Writer and producer John W. Anderson shares his inspiration behind creating resources for men who are helping the women in their lives fight breast cancer.
By Laura Lee Bloor
Reviewed by Melissa Conrad Stöppler, MD
Just listen to her. Sometimes that may mean not talking. She needs to understand she is being heard. Remember that it is her situation, and she needs to take the lead on it. Sometimes she may not move as quickly as you like, but it's her deal, and you need to support it.
2. Follow her lead.
When she does take action, it is your job to follow her lead, not take the lead. That can be hard for men sometimes.
3. Show her your love.
This is especially important after surgery so that she knows you love her for who she is. Just being there for her is important. If it's your wife or partner, touch, kiss, and hold her often.
4. Humor is critical.
The "laugh medicine" is vital. Don't underestimate it. It will get you through the dark times.
5. Keep your influences positive.
When a woman you love gets diagnosed with breast cancer, you'll be surprised at who steps up and who doesn't. Some will be toxic people that you will need to remove from your group. Rally a strong support team of friends, doctors, family, and spirituality.
6. There is light at the end of the tunnel.
For most people, it's going to be a happy ending. Statistics show that survival rates for breast cancer are in the 90th percentile if it's detected early. It's hard to keep this in perspective at first, but you and the woman you love can get through this.
7. Help her and you gain a new understanding and appreciation for life.
Life is precious, and a life-threatening disease definitely highlights that. You will get a new "normal" when you both make it through this. Embrace it; it will help you really crystallize what's important in life and what isn't.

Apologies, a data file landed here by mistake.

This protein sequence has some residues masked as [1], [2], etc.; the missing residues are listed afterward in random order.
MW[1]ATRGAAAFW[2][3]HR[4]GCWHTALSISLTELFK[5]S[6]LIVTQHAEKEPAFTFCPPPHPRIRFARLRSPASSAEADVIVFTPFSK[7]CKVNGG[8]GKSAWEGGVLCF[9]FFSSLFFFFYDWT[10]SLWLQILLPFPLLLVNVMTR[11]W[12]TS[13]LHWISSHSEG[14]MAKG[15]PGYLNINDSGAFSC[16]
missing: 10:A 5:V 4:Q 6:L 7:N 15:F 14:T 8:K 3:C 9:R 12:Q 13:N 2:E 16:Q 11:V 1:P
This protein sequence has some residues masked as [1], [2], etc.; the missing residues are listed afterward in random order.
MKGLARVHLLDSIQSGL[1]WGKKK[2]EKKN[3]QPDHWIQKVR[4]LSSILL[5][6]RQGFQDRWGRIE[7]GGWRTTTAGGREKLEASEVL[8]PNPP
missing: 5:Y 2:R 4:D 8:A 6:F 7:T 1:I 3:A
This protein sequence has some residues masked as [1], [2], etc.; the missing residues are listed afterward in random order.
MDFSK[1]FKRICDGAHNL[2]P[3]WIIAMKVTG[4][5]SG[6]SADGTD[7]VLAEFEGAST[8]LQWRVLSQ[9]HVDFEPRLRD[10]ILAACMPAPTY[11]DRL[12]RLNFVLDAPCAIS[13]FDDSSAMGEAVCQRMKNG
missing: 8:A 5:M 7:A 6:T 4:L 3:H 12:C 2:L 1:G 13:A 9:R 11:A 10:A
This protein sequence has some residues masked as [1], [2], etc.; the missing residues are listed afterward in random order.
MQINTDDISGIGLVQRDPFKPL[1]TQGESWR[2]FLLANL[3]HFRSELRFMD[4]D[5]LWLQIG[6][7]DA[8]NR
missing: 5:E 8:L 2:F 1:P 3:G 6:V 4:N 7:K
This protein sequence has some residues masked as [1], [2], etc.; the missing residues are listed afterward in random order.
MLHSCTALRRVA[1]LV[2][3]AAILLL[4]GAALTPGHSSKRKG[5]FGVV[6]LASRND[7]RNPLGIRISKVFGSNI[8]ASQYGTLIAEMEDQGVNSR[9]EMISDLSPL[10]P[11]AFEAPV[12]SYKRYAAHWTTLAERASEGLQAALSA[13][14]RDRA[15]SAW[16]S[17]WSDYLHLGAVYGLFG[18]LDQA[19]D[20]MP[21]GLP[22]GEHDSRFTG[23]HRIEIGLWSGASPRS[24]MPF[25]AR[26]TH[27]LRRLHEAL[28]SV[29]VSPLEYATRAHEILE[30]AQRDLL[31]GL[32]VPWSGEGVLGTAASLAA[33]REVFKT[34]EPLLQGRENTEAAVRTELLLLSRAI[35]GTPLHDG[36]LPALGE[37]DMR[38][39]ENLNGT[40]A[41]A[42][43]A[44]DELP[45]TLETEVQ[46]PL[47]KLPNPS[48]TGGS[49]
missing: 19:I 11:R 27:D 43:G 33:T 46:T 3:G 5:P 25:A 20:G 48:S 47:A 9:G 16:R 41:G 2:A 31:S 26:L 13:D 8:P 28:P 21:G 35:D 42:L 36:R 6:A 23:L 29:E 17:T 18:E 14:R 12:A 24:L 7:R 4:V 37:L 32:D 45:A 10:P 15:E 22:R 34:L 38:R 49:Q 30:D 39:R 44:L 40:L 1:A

After John W. Anderson lost his mother in 1988 to a 10-year battle with breast cancer, he had hoped that would be the last time he would encounter the condition.
Then in January 2001, his wife, Sharon Rapoport, was diagnosed with breast cancer. She had no family history of it, as do 85% of other women who are diagnosed.
Just a little over one year later, Anderson's younger sister, Mary Enright, was diagnosed with breast cancer.
Anderson has also witnessed his mother's best friend, Caryl Spease, and his good friend, Brenda Foster, fight breast cancer.
With one in eight women developing breast cancer at some time in their life, Anderson knew he couldn't be the only man helping multiple women battle the condition. As he sought advice on how to cope, as well as how best to support the women he loved, he soon discovered few resources were available for men.
"There was some stuff out there but not really a guidebook," he said. "[And I thought] I need to do something about this. There are a lot of guys who need help, and they're not getting it."
In response, Anderson wrote the newly released Stand by Her: A Breast Cancer Guide for Men. The book takes a step-by-step approach for men on how to handle a breast cancer diagnosis. It uses a lot of personal stories so that other guys know they're not alone in their experiences, Anderson said.
"The thing guys hear when [breast cancer] happens to them is, 'How's she doing? How's she doing?' but no one is asking you, 'How are you doing?'" he said.
In conjunction with the book, Anderson recently launched the web site http://www.standbyher.org that draws from all the principles in the book. StandbyHer.org also has forums for guys to share their experiences, build a brotherhood, and share ideas on how to better help the women in their lives who are fighting breast cancer.
"It seems like this should have been done a long time ago," he said.
Anderson's experiences were also turned into a 2006 Lifetime Television movie Four Extraordinary Women that starred Lindsay Wagner as his mother. The movie was another source of inspiration for Anderson to share his own story and lay out a road map to deal with "cancer land."
For example, when faced with a problem, men tend to strategize, but it doesn't work like that when cancer enters the picture. In this case, it is critical that men react, not act, which can be difficult for guys, Anderson said.
"Each woman is going to have a different reaction, and you have to adapt to that," he said. "You have to know your place and remember and respect what they want."
"What Are the Key Statistics for Breast Cancer?" American Cancer Society. Sept. 18, 2009. <http://www.cancer.org/docroot/cri/content/ cri_2_4_1x_what_are_the_key_statistics_for_breast_cancer_5.asp>.